vents the foreign network from having to monitor the ac-3 MULTI-PARTY MICROPAYMENTS FOR count value since the call will be initiated and tracked by MOBILES the home network. Future mobile systems will involve a large number of Current mobile billing relies on both online and offline different public and private network operators. Through contact with a home network, whether it is for prepaid hot these users will be able to access a variety of on-line ser-billing, authentication, or CDR exchanges. For efficiency vices provided by an even larger number of competing


    Operator 2

    Value-added SP3


    Operator 1

    Value-added SP1Visiting mobileNetwork

    Operator 3

    Value-added SP2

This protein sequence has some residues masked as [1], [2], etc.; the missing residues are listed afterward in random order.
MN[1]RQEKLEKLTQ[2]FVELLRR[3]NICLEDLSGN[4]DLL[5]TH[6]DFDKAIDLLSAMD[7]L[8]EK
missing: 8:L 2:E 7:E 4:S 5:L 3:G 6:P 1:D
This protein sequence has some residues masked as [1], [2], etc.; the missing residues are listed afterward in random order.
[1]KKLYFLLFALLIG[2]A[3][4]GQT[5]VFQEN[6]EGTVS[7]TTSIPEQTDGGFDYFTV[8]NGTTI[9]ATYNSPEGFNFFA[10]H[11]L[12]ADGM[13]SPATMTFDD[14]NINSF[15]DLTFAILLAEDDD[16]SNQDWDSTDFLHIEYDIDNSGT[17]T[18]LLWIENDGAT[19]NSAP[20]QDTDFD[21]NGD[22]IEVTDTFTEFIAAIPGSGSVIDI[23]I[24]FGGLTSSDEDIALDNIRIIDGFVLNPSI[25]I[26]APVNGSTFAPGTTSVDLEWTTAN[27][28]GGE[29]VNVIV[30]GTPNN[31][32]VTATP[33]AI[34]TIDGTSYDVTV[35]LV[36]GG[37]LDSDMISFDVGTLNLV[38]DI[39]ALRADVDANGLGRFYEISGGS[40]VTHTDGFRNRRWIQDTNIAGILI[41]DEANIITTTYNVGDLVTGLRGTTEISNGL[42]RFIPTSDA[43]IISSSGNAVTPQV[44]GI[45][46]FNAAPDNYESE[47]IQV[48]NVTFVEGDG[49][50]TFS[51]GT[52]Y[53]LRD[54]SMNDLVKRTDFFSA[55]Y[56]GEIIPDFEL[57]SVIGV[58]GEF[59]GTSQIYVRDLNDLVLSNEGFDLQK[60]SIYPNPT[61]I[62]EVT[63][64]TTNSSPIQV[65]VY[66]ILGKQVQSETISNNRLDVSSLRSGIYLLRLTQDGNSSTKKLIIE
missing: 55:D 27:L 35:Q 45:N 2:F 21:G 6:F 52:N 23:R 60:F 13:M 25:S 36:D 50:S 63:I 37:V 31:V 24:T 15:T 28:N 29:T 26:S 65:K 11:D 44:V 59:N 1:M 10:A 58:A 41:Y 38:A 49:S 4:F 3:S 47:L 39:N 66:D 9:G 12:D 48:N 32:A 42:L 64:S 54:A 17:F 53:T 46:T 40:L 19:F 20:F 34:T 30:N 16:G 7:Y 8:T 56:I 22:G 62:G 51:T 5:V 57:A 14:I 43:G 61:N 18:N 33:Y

Figure 1: Multi-Party Real-Time Payment VASPs. A mobile user might arrive in a new network, blacklists with stolen identities and equipment does place calls that are routed through several independent not scale well. networks, and use the services of both local and remote ? No user digital signatures. Use of digital signatures value-added providers. Such a scenario is illustrated in implies the existence of a public key infrastructure Figure 1. (PKI) with at least one certificate per signer. In addi-For example, when a mobile visitor arrives in a new city tion the validity of a certificate must be checked in or-he places a call through the local mobile network operator der to verify a digital signature. With millions of users, to VASP1 to obtain a city traffic report and directions to maintaining such a PKI is a huge task. A signature his hotel. He then rings an acquaintance, another mobile from a random roaming user, of which there are mil-user located in the same network, to inform her of his ar-lions, will still not guarantee payment. rival. Finally, he places a long distance call, which is ? Prevent inter-operator fraud. CDRs can be forged and routed through two independent networks, to the remote it should not be possible for NOs to receive payment VASP3 who provides him with voicemail services. Our for services which were not used. solution employs micropayment technology to allow all ? Remove roaming agreements for billing. A negotiated entities involved in the call to be paid as they provide the bi-lateral agreement between operators should not be services. necessary for a roamer to make calls from a foreign